Well, I'm glad you asked that, earlier version of myself. At E3 2019 it was casually mentioned by producer Junichi Masuda that not all Pokémon would be featured in Sword & Shield. Now, let me make a clear distinction here - there is no single Pokémon game where you can catch all of them. Version differences, ridiculously elusive legendaries and generational barriers between titles has meant that no single Pokémon title has more than around 200 different monsters actually obtainable in-game. However, almost every single title has supported every single Pokémon in existence being transferred over into the game from another title, meaning that even if you couldn't catch a Dragonite in Pokémon Sapphire, you could at least trade one over from FireRed and use whoever you wanted in your team once you reached a certain point in-game. The important thing to note here is that Sword & Shield will not support over 400 Pokémon being transferred into the game. Not only are they not obtainable in the game, they won't appear in the Pokédex, their models won't be in the game - they literally won't exist in the game's code. This is a huge issue for many long-time fans of the series, who have taken the time to amass an enormous collection of virtual chums, from as far back as the GameBoy days. It may sound dramatic but people have developed sentimental attachments to their long-time Pokémon pals from days gone by, and to now tell players that they can't use their old favourites at all is a real punch in the gut to the fanbase, and a dismissal of the amount of time and effort that they have invested. The franchise dropped this tagline a long time ago now, but it once used "Gotta Catch 'Em All!" as an enticing term to encourage players to collect all the monsters they could find.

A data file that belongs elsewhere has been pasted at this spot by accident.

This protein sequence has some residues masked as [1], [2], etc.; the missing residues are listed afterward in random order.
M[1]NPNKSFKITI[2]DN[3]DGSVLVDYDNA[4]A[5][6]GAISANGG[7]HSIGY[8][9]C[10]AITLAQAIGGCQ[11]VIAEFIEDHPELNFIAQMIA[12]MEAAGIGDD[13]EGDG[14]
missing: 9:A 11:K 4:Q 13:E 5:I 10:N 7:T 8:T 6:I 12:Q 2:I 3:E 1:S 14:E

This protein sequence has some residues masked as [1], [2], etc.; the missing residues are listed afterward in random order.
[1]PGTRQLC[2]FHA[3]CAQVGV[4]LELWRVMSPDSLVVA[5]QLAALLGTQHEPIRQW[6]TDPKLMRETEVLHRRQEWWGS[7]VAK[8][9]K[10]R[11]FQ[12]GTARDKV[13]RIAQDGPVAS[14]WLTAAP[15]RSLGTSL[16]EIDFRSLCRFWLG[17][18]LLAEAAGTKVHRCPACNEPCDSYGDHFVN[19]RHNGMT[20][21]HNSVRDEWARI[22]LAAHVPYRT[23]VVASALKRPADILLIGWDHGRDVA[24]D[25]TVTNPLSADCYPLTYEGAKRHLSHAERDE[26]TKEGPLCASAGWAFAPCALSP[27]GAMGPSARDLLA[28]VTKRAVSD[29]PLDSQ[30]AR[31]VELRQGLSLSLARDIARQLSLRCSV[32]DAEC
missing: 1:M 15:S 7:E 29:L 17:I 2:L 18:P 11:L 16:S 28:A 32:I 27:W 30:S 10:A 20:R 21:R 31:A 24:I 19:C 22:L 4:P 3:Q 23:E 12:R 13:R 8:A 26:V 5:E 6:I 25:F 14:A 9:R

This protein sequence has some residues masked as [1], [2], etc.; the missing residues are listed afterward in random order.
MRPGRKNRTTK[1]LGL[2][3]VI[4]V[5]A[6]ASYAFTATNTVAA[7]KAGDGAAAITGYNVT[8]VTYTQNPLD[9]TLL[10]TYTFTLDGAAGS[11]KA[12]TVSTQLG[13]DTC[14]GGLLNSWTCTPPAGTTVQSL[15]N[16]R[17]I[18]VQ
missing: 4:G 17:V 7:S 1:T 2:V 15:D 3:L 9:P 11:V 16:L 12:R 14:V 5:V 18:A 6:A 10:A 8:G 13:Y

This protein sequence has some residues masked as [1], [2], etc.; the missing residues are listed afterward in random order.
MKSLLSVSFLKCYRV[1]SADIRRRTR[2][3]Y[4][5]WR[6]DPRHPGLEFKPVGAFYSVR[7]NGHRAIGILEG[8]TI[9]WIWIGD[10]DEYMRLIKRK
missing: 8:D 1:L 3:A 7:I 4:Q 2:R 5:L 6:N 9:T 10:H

Some have defended these cuts, citing that supporting the ever-increasing roster of monsters was eventually going to become a mammoth (or Mamoswine, ha!) task in itself. Excluding the new Pokémon announced for the new games, the total number of 'mon stands at a whopping 811. That is truly a huge number, and to an extent I can almost understand the argument that supporting them all in every game would be a lot of work. But, at the same time, these 811 were already modelled and animated in the previous games, Sun & Moon. And it seems clear to me that the Pokémon that are returning to the game are in fact, using the same character models as the previous games. The developers have defended their decision, citing that some 'mon had to be cut so that the quality of animation and expressiveness of the Pokémon could be further developed. But, again, people have analysed and compared footage from the new titles with that of the previous 3DS games and found that the animations are no different. In fact, the animations in games as old as Pokémon Stadium from 1999 had higher quality, more expressive animations. So not only are the developers removing a significant percentage of the Pokémon from the game entirely, they're also lying about their reasons why?
But it gets worse. Not only are approx. 400 Pokémon not supported in Sword & Shield, but there are over 100 moves that are being cut too. These are actions that the Pokémon use in battle, and, much like with new Pokémon, new moves have been added in previous generations to further diversify and expand the range of options and variety in-game. There is a large competitive scene in Pokémon, and these large cuts are going to have severe ramifications across both casual and competitive players alike.